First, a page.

A closer look into Jorge Lorenzo’s recent change of helmet sponsors from HJC to Shark.
By now, we are sure you have already heard of reigning MotoGP world champion Jorge Lorenzo and his new three-year deal with Shark Helmets of France. The Spaniard has ended his affair with his previous sponsor, HJC, after what seemed like a turbulent year for the two in 2015. The switch will likely leave a lasting impact on all three parties as a result, and here are some of the explanations as to why it happened and what it may lead up to.
First, the business end of things. Taking off our fan boy hats, it is easy to see that top-flight racing such as MotoGP is big business. Teams strive to secure the best sponsorship deals to fund their racing campaigns whilst some brands, as well as some of the sport’s top-flight riders and personalities, also opt to secure personal sponsorship and endorsement deals.
Either way, both acts are healthy to the sport as it contributes necessary funding to team and rider to pursue their racing campaigns. In turn, the brands responsible for these sponsorship deals get plenty in return for their investment, which costs million of Euros for some.
Examples of this in MotoGP are abundant to say the least. Amongst which include the personal sponsorship deals for apparels brand Dainese and helmet makers AGV with superstar rider Valentino Rossi, leading oil company Shell and its ‘technical partnership’ with the Ducati Corse team, as well as Austrian energy drinks giant Red Bull and its vast sponsorship deals across all classes, most notable of which being its efforts through the Red Bull KTM Ajo Moto3 team and their personal sponsorship deals with Repsol Honda MotoGP riders Marc Marquez and Dani Pedrosa as well.
In the case of reigning world champion Jorge Lorenzo and Korean helmet maker HJC, the initial deal struck between the two was supposed to be a harmonious one. But of course, even multi-million Euro deals are susceptible to a breakdown as proven by the inevitable fall-out between Lorenzo and HJC during the 2015 season.
Two high-profile incidents stand out the most, the first of which being the 2015 season-opening Qatar GP, followed by the British GP weekend that came later in the season. In Qatar, Lorenzo’s helmet suffered a malfunction when the top part of the inner lining foam came loose and dropped, subsequently blocking his field of vision, naturally impeding his performance. Lorenzo later went to the extent of saying that the helmet cost him a potential race win.
The next incident came during the British GP when Lorenzo again suffered an issue when the helmet fogged up under the weekend’s wet and cold conditions. Lorenzo again went public with the issue, and despite HJC’s best efforts to downplay it, the damage was done permanently there and then.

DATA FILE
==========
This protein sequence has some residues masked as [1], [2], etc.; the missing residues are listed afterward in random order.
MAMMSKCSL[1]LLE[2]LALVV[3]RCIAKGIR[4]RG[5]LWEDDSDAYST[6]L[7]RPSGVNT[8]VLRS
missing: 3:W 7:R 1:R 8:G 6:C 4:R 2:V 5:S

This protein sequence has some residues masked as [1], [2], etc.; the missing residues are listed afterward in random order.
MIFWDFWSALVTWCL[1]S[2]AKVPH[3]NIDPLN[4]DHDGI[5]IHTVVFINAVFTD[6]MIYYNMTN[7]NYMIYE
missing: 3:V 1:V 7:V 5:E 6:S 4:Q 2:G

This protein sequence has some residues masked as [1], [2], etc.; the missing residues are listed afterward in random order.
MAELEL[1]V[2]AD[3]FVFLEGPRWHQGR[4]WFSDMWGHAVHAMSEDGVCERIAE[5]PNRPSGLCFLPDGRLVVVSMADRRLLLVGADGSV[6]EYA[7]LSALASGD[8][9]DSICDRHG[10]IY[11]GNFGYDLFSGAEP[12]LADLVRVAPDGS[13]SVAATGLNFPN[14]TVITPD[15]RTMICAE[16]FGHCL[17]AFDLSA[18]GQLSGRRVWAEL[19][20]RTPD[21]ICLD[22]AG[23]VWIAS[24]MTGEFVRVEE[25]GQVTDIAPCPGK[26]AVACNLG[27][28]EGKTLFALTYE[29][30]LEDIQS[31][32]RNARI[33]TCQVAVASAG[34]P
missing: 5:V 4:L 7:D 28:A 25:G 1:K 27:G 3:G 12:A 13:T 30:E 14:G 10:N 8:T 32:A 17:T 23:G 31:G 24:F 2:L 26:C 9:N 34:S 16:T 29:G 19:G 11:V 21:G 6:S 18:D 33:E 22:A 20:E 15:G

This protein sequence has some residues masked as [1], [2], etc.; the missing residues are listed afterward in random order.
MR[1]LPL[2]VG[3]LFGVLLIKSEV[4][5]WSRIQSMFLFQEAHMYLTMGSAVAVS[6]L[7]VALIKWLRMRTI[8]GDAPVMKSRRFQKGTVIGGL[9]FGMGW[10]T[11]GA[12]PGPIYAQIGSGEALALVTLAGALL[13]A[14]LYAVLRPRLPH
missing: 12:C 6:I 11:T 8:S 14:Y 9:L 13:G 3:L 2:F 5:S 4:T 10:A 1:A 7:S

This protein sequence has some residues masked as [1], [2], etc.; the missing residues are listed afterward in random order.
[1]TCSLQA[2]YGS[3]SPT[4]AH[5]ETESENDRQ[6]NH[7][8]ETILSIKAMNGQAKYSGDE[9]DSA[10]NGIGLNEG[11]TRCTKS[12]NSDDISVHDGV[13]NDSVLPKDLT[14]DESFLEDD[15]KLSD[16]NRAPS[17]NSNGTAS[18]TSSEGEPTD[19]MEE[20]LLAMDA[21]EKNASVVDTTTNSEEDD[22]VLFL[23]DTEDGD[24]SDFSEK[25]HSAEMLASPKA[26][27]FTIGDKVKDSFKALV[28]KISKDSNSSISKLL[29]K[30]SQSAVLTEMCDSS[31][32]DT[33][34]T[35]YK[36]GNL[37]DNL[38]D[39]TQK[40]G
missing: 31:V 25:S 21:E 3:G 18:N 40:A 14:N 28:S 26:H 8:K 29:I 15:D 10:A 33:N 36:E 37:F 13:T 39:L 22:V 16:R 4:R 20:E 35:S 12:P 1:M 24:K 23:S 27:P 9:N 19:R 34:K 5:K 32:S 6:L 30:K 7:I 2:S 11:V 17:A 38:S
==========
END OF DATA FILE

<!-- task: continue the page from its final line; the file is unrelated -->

While it may seem downright unprofessional of Lorenzo to go public against his personal sponsor, he is after all coming from a sound place. Lets not forget that the reigning world champion is a top-flight athlete with very specific and high-level requirements when it comes to his gear. Amplifying that further is the high-risk nature of motorsport, not to mention the key fact that a helmet is an extremely important protection kit when racing on two wheels. In other words, an athlete who cannot trust in his gear fully will likely not be able to perform at his best possible potential.
Following the two incidents, rumours began to emerge that the two parties (Lorenzo and HJC) had parted ways. One report even alleged that HJC began to question their association with the Spaniard following his public outcry for harsher punishment against his Movistar Yamaha teammate and title rival Valentino Rossi following the infamous ‘Sepang Clash’.
But perhaps what really confirmed the end of Lorenzo’s deal with HJC came when people noticed he did not don a special commemorative helmet from HJC when he eventually won the world title during the season-ending Valencia race. Fuelling that further was the fact that Lorenzo began taunting a “shark’s fin” pose in some of his victories after the British GP, which had led many to believe that he and the famed French brand were in talks.
Well, this newly announced deal has more or less confirmed that last matter, and officially signaled the end of the Lorenzo-HJC deal completely. Although HJC did state earlier that it had a two-year contract extension with Lorenzo, the Korean brand has remained rather quiet about the matter, and we reckon the two sides have opted to mutually part ways.
For the Shark Helmets brand, this new deal with Lorenzo sees it striking gold. The French brand has built a solid reputation over the last decade with both its racing and road-going products garnering acclaimed and rave reviews. What it didn’t have was a winning MotoGP rider donning its gear as how its rivals AGV, Shoei and Arai had.
With a MotoGP world champion such as Lorenzo finally in its users’ list, we can expect the Shark brand’s presence amongst MotoGP fans increasing drastically. The brand already had a stellar line up of riders using its gear in all classes that included the likes of Moto2 champion Johann Zarco. The other benefit comes from the opportunity for Shark to develop new consumer products with the world champion as well, thus fuelling its overall growth, business wise.
Given Shark’s impressive track record, chances remain low for Lorenzo to suffer another helmet malfunction as he mounts his world title defence in the 2016 season. Furthermore, we are sure the folks at Shark will be able to deliver their best in sating the needs and demands that Lorenzo puts up.
And just in case you have not noticed, the entire team of bike testers at this website and our sister website Moto Malaya also use Shark Helmets.